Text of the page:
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Travel Health & Safety Blog

MedAire Training Helps Heart Attack Victim In-Flight

Do you ever wonder if your annual MedAire training will be put to the test?

“I didn’t think, I just went into spontaneous reaction mode.” Recently Cindi, a corporate Cabin Attendant, travelling on a commercial airline had an experience most will, hopefully, never be confronted with.

Sitting near the back of the aircraft, Cindi heard a woman in distress over her husband.  Commercial Flight Attendants on duty quickly assessed the situation and called for medical assistance. Cindi continued watching the event unfold two rows in front of her while consoling the victim’s wife who was standing in the aisle.

It was apparent the 61-year-old gentleman was in cardiac arrest, and two nurses on the flight began CPR. Instinctively, Cindi jumped into action directing the flight attendants to get their AED. After retrieving the device, Cindi stood in the row behind allowing the nurses to continue chest compressions. Cindi placed the pads on the victim and turned on the machine.  After analyzing, the machine stated two words you rarely hear outside of training “shock advised.”  Cindi pressed the button, and the shock was administered.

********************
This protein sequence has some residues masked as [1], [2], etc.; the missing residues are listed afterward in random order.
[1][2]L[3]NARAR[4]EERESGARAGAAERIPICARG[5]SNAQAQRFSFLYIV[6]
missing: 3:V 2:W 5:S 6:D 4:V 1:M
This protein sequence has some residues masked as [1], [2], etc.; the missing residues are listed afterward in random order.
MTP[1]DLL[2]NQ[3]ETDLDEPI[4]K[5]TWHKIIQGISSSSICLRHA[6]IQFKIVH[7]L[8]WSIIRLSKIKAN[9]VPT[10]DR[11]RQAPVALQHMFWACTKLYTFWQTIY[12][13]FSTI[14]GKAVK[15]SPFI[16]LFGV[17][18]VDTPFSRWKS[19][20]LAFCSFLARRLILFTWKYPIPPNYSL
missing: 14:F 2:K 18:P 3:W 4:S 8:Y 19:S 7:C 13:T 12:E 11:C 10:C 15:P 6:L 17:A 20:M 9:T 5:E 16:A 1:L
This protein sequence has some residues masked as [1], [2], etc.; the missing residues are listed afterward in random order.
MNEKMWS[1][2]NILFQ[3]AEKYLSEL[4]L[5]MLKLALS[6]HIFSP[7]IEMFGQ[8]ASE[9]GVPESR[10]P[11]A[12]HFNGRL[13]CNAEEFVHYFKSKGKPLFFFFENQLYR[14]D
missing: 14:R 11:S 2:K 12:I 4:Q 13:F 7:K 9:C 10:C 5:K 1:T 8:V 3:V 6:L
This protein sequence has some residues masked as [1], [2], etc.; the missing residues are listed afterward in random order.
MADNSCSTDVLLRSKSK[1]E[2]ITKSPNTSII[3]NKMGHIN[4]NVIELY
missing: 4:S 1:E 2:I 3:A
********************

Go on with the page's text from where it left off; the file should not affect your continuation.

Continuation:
The nurses continued CPR while the AED continued analyzing. Again, the machine again alerted “shock advised,” Cindi administered another shock.  Within seconds of that second shock, the victim gasped and began breathing.

Shortly after landing, paramedics arrived and stabilized the gentleman before he was taken to a nearby hospital.  Later that day, the wife sent a message to those involved with the event to let them know the gentleman was scheduled for surgery and all signs were good.

Without a doubt, the actions of this group on the aircraft, working together, saved this man’s life. Doctors noted he had a 1% chance of surviving this type of event.


  • More than 356,000 out-of-hospital cardiac arrests annually in the U.S., nearly 90% of them fatal
  • Among adults treated by EMS, 25% had no symptoms before the onset of arrest.
  • For every minute that passes without defibrillation, survival decreases by 7 - 10%.
  • If the victim receives defibrillation through an AED within the first minute, the survival rate is 90%.
  • If the AED determines the victim's heart is in ventricular fibrillation, the AED will recommend a defibrillating shock. If a person does not need an AED shock, the AED will not deliver.
  • Among adults treated by EMS, 25% had no symptoms before the onset of arrest.

SOURCE: American Heart Association


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